Robyn’s perspective is less focused on geography than on Sydney’s human capital.
“Sydney’s universities are world class. We have a great multicultural population and pre-pandemic, had the smartest minds focused on different technology challenges coming from around the world.
“We also have really good financial markets. Technology goes hand in hand with talent and we have talent.”
Clean energy innovation is a long game
“Whether you're doing electricity or mobility businesses, which is the end use of energy markets, you're taking on the most powerful vested interest in history,” Danny said. He advises those interested in making a quick buck to focus on something else.
Robyn and Danny agree that in this type of business, focus is key. Tesla’s mission is to accelerate the world’s transition to sustainable energy. It does this across 2 main areas: renewable energy production and storage, and electric vehicles.
The company reinvented our perception of an electric vehicle from a glorified golf cart into something sexy and fun to drive. They’re doing the same for clean energy. So, any image of sustainable energy sources as difficult to produce or not having the right economics will be a thing of the past.
A clear mission should also drive Sydney startups.
Robyn said, “Focus is really important. Being clear on why the products or services you're delivering to customers matter.”
Danny offers a specific example: “It might be something weird like a roof mounting product for Indonesian roof pipes. If you had a small piece of that, if you were licensing the design, you could be doing very well.”
“It sounds obscure, but the people selling jeans during the gold rush to the miners here in California were the ones that made money. Think about the pieces around the parts of the boom that is clean energy.”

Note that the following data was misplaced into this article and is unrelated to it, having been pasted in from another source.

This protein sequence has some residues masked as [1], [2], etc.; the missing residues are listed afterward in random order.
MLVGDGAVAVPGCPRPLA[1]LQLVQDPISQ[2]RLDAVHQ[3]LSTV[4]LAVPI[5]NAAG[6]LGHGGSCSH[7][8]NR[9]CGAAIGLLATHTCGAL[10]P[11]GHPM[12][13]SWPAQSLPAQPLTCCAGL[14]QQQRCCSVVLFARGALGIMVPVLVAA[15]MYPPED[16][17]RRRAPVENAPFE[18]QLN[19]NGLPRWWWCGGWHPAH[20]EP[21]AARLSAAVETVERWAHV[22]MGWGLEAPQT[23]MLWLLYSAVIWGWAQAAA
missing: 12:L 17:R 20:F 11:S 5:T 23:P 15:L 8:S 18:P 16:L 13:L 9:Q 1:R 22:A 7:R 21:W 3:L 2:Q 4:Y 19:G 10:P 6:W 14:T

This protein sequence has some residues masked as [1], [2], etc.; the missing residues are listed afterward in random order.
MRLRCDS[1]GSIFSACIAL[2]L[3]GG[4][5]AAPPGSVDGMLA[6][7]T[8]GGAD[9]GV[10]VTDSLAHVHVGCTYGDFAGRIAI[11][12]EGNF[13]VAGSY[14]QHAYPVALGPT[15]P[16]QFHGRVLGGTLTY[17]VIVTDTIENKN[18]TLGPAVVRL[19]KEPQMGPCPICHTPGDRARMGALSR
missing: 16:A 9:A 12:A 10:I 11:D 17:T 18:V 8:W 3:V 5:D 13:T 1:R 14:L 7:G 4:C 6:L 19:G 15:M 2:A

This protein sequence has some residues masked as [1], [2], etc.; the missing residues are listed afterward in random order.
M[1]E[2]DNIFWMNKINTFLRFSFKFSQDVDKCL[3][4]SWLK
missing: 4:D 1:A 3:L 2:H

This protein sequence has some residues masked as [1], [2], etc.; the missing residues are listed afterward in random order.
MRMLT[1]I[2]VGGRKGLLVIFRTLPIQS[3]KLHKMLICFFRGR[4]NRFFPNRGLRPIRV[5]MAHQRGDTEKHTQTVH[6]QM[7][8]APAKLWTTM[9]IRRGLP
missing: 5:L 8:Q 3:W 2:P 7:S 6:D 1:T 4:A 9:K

Advice from those with skin in the game
Danny said that Australia is now quite sophisticated at running a highly penetrated grid.
“Just think – we contributed to what is now a 100 gigawatt, multi hundred-billion-dollar market around the globe. Use this knowledge to your advantage. And listen, empathetically, to the needs of our neighbours to establish meaningful partnerships,” he said.
Robyn advised to get the best possible people around you and interact as much as you can with the startup community.
Danny and Robyn will share more of their expertise with Sydney’s local tech startups as part of the visiting entrepreneur program.
Hear more from our entrepreneurs
In conversation with Robyn Denholm, board chair, Tesla Wednesday 10 June 12.30 to 1.30pm Sydney time Book now
Asia’s clean tech transition: Opportunity for Australia Danny Kennedy, CEO New Nexus Energy Thursday 11 June 9am to 10am Sydney time Book now
Going green: The new economy Danny Kennedy, CEO, New Nexus Energy Wednesday 17 June 9am to 10am Sydney time Book now
The future of food: How entrepreneurs are innovating to feed the world Shama Sukul Lee, founder and CEO, Sunfed Thursday 18 June 6pm to 7.30pm Sydney time Book now
The hardware code: Deciphering for success Shama Sukul Lee, founder and CEO, Sunfed Wednesday 24 June 12.30pm to 1.30pm Book now